by Robert A. Scott
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Boards of trustees and presidents should focus on long-term and strategic issues related to the curriculum, demographics, technology, and funding. However, they often find that immediate concerns take up valuable time that could be spent on discussing important issues. Board members complain that there is too much “show and tell” and that they are not engaged intellectually in effective governance.
The board’s responsibilities include considering, approving, and monitoring the alignment of mission and values, goals, strategies, alternative and flexible courses of action, allocation of resources, rewards, and results. For example, the board would discuss the alignment of mission and graduation rates, the mission statement and faculty rewards.
The most effective boards act as strategic thinkers, vision setters. They chart the values that guide choices; they encourage collaborative thinking. They are a source not only of funding but also intellectual, reputational, political, and social capital. They influence the culture to be one of aspiration and transparency; they assess assumptions as well as goals and strategies. They are a partner to the president; they think of what they are doing and why they are doing it. They ask, “What if? What about? Could it happen here? What can we learn from this?”
However, they cannot fulfill their governance duties if their time is so taken up with ‘the routine’ that there is no time for ‘the important.’
At every board meeting, at least a few items do not need much, if any, discussion or debate because they are routine procedures. A consent agenda allows the board to approve all these items together, without discussion or individual motions, to free up time for more substantive items.
Typical consent agenda items are routine, procedural decisions, and unlikely to be controversial. These items include approval of minutes; final approval of proposals or reports that the board has been dealing with for some time and all members are familiar with the implications; routine matters such as appointments to committees; staff appointments requiring board confirmation; reports provided for information only; and correspondence requiring no action. To use a consent agenda, the board should first adopt a resolution allowing for the consent agenda process.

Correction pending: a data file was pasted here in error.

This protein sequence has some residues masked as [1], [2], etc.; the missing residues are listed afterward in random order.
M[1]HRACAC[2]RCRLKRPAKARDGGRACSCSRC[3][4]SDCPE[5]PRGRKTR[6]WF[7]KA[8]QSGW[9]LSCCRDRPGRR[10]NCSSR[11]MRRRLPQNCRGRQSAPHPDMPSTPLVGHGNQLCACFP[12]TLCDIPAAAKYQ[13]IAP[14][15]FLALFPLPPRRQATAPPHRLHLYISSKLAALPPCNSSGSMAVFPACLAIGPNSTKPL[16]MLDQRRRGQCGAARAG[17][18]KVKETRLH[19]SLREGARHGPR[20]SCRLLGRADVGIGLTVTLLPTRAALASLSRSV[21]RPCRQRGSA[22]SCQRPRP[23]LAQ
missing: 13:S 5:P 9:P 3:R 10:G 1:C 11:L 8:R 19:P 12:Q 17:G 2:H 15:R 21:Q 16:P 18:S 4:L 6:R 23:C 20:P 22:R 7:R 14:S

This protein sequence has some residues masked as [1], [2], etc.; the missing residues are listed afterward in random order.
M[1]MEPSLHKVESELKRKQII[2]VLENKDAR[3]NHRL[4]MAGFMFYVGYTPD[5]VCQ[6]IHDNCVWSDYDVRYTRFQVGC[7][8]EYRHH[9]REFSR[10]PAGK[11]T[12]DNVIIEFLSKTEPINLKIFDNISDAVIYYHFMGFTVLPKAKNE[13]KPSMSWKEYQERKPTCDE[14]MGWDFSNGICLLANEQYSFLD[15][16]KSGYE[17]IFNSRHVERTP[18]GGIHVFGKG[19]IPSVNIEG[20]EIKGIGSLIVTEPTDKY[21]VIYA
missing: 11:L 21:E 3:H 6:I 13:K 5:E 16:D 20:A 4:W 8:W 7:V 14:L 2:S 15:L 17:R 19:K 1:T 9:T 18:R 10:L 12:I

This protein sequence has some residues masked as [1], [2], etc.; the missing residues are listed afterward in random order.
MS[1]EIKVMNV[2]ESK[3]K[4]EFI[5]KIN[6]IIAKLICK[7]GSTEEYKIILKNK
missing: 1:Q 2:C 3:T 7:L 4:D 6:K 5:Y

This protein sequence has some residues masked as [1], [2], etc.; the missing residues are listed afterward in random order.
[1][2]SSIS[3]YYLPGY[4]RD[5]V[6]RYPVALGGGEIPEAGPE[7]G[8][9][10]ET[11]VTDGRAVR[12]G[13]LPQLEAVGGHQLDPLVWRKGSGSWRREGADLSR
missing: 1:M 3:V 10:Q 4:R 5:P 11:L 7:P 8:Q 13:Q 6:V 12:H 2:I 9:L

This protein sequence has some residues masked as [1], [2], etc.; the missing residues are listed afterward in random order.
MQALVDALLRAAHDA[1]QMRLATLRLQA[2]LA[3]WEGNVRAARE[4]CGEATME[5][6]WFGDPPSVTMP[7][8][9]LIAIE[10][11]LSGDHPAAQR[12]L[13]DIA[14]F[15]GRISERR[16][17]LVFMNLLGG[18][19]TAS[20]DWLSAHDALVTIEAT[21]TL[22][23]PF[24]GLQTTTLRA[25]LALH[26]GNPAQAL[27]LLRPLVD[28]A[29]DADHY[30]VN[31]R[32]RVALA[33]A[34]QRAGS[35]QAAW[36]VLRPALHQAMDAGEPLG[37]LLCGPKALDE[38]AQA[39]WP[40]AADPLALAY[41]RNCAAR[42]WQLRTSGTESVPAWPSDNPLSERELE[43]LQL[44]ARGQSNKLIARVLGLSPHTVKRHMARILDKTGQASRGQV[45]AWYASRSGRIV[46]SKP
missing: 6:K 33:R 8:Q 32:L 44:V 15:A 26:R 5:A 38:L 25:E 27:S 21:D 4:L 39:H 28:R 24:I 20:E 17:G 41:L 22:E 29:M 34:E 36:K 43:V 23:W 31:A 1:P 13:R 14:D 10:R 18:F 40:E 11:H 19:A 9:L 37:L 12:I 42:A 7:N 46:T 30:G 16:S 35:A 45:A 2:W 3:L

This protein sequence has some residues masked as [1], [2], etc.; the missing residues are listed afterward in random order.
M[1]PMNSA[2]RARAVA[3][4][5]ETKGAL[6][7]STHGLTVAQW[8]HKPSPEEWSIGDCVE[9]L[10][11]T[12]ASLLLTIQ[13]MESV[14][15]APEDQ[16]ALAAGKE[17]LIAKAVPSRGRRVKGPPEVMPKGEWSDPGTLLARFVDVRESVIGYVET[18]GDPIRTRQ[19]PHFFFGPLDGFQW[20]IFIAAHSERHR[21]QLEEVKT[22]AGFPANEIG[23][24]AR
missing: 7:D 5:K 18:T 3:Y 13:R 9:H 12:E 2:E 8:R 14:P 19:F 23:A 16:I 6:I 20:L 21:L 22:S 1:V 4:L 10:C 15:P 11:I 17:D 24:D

A consent agenda can work only if the reports and other matters for the meeting agenda are known in advance and distributed with the agenda package in sufficient time to be read by all members prior to the meeting. A typical procedure is as follows:
- When preparing the meeting agenda, the chairperson and president determine whether an item could be on the consent agenda.
- The chairperson or president prepares a numbered list of the consent items as part of, or as an attachment to, the meeting agenda.
- The list and supporting documents are included in the board’s agenda package.
- At the beginning of the meeting, the chairperson asks members which items they wish to be removed from the consent agenda and discussed individually.
- If any member requests that an item be removed from the consent agenda for any reason, it must be removed. A member may wish, for example, to discuss the item or to register a vote against the item.
- Once an item has been removed from the agenda, the chairperson can decide whether to take up the matter immediately or place it on the regular meeting agenda.
- When there are no more items to be removed, the chairperson or secretary reads out the numbers of the remaining consent items. Then the chairperson states: “If there are no objections, these items will be adopted.” After pausing for any objections, the chair states “As there are no objections, these items are adopted.”
- When preparing the minutes, the secretary includes the full text of the resolutions, reports or recommendations that were adopted as part of the consent agenda.
Preparations for meetings can be enhanced by a conference call with board officers, committee chairs, the president, and the board administrator several weeks before the meeting date. During this call, the group can discuss the topics and the background material needed for a robust and helpful deliberation of items for decision and discussion. Then, the vice presidents prepare committee agenda items according to a standard format. After the president reviews and finalizes the agendas for the committees and full board, the board administrator should prepare the agenda books, post the materials on the board portal, and prepare the materials for mailing.
It is essential to have the right information, well organized, easy to read, and as complete as possible for the board to have a thorough discussion before an action is taken at the meeting or prepared for action at the next meeting. The goal is to have a culture of discussion and participation. It is often important to have a full discussion of the proposed action, alternatives, and implications at one meeting and then put the items on the agenda for decision at the next meeting.
Higher education governance is challenging enough as it is, without taking precious time for routine items. By adopting the consent agenda process, boards and presidents can devote more attention to truly critical issues. They can ensure that immediate concerns do not take time away from important challenges.